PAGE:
Condominium Leasing – To lease or not to lease

condominium leasing agreement
What you need to know about condominium leasing.

To lease or not to lease may not be the only question if you are considering leasing out your condo. Condo leasing is not as easy as leasing out a home. In fact, you may not even be able to lease out your condominium at all. Let’s take a look at this complicated subject and see where to start.

Condominium leasing – Start at the Beginning

It’s always good to start at the beginning, have your real estate attorney look at your condominium governing documents when considering condo leasing. A declaration is filed when a builder begins a complex that regulates what may/may not be done in respect to the property. Some condominiums actually restrict condo leasing; others have strict rules on condo leasing. Many require permission for condo leasing. Also have that attorney review the leasing laws for your city/state as they pertain to condo leasing. Houston for instance has specific guidelines on balcony railing; height and distance between railings.

Condominium leasing – discovery

You may find only a certain number of units can be leased out at a time due to mortgage considerations; (FHA approved loan only 50% of the property can be rental).Some condominiums require owner occupation for a specific amount of time before condo leasing is an option, this can range from 1 to 5 years. The effect that condo leasing vs owner occupied can have on the insurance premiums for the condominiums master policy may restrict your ability to engage in condo leasing. The declaration or bylaws may restrict condo leasing, as it is an assumption that owners take better care of a property then a renter will. These are just some of the more common items, so do your research!

Items Your Lease Should Cover

If you have determined that you are ready and able to lease do some market research.What are other units in your complex leasing for? What are condos in your general area leasing for? Housing in the Houston area for instance is running anywhere from $1100 per month plus for a 1 bedroom all the way to $1800 plus per month for a 4 bedroom unit (View an example). Are you leasing long term or short term? What is the standard deposit for your area?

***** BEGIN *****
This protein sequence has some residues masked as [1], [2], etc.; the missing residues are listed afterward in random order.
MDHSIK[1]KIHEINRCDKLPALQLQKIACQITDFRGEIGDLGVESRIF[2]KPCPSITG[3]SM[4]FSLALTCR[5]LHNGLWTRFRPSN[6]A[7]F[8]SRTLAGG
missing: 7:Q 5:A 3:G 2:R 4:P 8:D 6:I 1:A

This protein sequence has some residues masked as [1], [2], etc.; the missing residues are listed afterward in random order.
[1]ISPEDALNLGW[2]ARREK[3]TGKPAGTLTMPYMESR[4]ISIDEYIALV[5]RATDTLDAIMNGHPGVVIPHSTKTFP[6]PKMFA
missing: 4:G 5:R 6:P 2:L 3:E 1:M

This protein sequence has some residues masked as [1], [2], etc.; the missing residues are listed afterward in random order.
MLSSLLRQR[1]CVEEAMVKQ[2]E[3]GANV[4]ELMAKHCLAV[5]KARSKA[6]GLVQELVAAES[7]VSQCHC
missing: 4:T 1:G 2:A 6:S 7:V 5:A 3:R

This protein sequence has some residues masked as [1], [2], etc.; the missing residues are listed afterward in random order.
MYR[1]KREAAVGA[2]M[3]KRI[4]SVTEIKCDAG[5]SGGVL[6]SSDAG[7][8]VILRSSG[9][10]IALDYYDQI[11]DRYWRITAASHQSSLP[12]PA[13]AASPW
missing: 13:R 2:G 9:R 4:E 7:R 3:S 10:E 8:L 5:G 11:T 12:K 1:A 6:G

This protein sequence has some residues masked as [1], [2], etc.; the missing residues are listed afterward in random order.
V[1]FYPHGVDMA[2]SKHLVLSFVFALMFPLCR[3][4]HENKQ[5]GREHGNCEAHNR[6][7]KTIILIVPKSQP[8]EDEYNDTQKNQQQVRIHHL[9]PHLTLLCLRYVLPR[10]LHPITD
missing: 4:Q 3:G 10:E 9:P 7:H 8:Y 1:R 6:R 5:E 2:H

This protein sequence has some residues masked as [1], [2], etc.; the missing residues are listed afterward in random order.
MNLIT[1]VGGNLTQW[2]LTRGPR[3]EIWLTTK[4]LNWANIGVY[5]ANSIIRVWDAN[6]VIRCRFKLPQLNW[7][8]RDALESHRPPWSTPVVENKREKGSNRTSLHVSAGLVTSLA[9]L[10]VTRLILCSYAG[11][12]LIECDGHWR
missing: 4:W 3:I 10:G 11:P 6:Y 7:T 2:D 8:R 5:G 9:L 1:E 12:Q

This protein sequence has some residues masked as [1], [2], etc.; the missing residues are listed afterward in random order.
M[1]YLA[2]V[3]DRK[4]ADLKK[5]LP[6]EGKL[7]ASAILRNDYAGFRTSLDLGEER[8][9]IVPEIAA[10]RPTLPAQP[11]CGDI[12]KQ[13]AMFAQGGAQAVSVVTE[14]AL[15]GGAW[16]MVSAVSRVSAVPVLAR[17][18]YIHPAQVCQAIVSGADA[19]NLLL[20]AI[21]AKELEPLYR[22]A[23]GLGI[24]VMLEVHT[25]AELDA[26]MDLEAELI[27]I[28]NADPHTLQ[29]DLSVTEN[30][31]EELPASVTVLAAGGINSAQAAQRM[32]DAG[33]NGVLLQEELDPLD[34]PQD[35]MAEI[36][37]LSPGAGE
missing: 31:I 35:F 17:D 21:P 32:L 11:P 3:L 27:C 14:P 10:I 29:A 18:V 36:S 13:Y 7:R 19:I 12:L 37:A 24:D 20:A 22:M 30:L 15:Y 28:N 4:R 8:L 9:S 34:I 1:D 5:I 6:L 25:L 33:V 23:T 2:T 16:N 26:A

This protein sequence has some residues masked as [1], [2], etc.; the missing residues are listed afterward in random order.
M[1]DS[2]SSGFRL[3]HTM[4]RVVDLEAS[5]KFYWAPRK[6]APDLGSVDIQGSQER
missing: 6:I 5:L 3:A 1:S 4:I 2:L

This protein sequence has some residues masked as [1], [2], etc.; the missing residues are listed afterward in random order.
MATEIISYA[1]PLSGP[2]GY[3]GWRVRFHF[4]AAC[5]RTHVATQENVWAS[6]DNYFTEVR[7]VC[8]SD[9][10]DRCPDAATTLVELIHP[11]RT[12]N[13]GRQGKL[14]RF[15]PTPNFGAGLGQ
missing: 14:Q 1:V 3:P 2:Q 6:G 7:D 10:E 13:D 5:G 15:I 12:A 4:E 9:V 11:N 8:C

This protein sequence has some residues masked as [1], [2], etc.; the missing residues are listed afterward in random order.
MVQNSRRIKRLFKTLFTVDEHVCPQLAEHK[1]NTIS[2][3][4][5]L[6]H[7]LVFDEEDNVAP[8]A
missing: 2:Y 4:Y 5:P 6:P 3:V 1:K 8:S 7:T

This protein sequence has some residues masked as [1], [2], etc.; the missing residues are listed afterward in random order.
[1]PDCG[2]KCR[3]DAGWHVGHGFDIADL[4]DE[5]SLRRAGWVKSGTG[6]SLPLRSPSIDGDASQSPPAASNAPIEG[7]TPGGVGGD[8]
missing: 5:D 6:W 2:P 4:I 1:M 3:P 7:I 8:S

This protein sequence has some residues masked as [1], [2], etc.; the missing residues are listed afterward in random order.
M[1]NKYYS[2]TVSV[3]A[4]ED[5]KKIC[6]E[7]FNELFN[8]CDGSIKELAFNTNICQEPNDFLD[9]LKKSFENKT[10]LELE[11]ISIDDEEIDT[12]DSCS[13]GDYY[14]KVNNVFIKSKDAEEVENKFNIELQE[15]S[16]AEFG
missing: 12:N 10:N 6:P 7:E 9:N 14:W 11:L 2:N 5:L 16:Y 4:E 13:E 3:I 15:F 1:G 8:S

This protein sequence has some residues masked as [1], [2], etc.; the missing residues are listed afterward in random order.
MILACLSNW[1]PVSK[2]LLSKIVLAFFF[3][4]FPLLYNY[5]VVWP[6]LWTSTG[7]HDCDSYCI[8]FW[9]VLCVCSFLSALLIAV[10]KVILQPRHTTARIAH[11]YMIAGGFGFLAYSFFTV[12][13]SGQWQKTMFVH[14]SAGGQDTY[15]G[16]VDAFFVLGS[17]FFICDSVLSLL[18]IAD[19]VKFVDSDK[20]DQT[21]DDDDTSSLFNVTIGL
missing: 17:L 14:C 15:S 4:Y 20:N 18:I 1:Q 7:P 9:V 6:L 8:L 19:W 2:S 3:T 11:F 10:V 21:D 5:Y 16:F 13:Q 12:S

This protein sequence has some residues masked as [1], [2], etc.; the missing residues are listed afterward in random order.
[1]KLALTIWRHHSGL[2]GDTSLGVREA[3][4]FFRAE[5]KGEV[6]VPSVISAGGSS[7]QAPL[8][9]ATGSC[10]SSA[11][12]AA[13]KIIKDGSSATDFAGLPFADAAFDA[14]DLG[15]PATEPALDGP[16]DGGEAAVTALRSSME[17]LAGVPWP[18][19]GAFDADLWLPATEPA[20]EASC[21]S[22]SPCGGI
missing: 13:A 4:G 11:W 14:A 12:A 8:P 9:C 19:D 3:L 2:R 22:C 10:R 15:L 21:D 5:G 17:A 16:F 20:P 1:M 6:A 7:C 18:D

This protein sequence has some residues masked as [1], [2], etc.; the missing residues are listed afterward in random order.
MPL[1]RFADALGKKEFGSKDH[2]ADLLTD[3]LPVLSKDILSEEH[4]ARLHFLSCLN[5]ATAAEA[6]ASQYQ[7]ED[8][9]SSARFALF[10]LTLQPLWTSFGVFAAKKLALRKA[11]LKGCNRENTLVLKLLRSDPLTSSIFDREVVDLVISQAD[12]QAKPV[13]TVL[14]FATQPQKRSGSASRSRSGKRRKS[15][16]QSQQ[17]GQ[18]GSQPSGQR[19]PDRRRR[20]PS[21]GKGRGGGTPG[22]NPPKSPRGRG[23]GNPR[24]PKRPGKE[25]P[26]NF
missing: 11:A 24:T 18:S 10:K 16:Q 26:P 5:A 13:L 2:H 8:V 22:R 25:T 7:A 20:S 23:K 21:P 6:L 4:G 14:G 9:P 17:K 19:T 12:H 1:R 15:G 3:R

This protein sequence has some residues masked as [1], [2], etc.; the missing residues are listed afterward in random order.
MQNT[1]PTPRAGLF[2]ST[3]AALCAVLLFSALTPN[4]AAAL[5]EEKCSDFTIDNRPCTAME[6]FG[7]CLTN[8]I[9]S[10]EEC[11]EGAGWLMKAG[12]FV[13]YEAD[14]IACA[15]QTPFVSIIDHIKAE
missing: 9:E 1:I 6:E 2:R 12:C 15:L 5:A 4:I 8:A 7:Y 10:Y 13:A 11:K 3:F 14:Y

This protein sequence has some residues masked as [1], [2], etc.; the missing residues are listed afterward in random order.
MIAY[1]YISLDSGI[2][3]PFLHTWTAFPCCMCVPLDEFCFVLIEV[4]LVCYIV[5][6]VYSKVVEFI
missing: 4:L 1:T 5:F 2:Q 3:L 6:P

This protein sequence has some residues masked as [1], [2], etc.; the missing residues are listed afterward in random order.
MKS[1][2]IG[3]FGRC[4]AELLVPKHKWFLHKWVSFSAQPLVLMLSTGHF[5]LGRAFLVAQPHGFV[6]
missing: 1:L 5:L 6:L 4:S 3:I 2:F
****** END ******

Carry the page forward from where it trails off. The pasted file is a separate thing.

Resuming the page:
Spell out who will be responsible for paying the utilities and monthly condo maintenance fees or any special assessments that may occur during the lease period. Remember no matter what your lease says, ultimately you as owner will be legally responsible if they are in default. Your real estate attorney can make a good recommendation on these items and more pertaining to condo leasing.

Finally, do not forget to spell out in the lease that everything is in accordance with the declaration for the condominium, in accordance with the bylaws and homeowner’s association restrictions and thus are subject to change as dictated by these governing documents and bodies. This should cover items such as parking, common areas, etc.

What about commercial condominium leasing?

Condo leasing can include condos leased out for business purposes such as law offices, real estate office, etc. Be sure that your condominium project allows these types of leases prior to advertising your unit.

So, to lease or not to lease is not the only question, but for the best advice contact a real estate attorney prior to making your decision. If you have a management company running your condominium complex they may be able to offer advice and a reference for a real estate attorney that can keep you protected.